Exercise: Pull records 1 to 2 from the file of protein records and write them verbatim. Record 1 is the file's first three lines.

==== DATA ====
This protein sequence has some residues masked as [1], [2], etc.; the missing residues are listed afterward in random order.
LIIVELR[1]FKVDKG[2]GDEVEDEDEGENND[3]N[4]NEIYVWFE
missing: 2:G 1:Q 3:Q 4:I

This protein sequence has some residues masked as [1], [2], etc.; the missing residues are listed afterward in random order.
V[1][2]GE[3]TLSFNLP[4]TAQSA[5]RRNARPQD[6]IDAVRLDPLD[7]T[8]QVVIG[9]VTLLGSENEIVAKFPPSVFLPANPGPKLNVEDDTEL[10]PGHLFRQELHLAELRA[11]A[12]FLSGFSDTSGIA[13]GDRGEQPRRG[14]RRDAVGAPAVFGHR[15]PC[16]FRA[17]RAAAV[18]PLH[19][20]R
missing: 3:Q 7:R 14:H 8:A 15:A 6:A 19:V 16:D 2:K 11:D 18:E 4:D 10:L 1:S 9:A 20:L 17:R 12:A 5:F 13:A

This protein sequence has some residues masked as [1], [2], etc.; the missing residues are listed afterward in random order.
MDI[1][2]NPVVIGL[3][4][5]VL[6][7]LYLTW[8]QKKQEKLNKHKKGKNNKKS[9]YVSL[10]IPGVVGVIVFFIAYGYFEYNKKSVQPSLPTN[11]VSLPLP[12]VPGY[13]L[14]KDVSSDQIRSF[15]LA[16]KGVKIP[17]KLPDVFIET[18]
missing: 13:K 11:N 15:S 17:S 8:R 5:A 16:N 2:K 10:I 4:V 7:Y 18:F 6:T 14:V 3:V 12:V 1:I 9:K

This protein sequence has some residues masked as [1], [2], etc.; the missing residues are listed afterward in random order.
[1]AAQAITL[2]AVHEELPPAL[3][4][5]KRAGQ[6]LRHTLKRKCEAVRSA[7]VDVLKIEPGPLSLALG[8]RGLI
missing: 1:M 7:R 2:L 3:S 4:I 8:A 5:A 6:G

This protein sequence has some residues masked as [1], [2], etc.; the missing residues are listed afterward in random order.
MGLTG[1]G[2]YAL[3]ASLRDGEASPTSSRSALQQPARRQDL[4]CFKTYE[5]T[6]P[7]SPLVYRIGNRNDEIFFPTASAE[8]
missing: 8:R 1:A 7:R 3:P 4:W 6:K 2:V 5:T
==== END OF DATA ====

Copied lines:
This protein sequence has some residues masked as [1], [2], etc.; the missing residues are listed afterward in random order.
LIIVELR[1]FKVDKG[2]GDEVEDEDEGENND[3]N[4]NEIYVWFE
missing: 2:G 1:Q 3:Q 4:I

This protein sequence has some residues masked as [1], [2], etc.; the missing residues are listed afterward in random order.
V[1][2]GE[3]TLSFNLP[4]TAQSA[5]RRNARPQD[6]IDAVRLDPLD[7]T[8]QVVIG[9]VTLLGSENEIVAKFPPSVFLPANPGPKLNVEDDTEL[10]PGHLFRQELHLAELRA[11]A[12]FLSGFSDTSGIA[13]GDRGEQPRRG[14]RRDAVGAPAVFGHR[15]PC[16]FRA[17]RAAAV[18]PLH[19][20]R
missing: 3:Q 7:R 14:H 8:A 15:A 6:A 19:V 16:D 2:K 11:D 18:E 4:D 10:L 1:S 9:A 20:L 17:R 12:A 5:F 13:A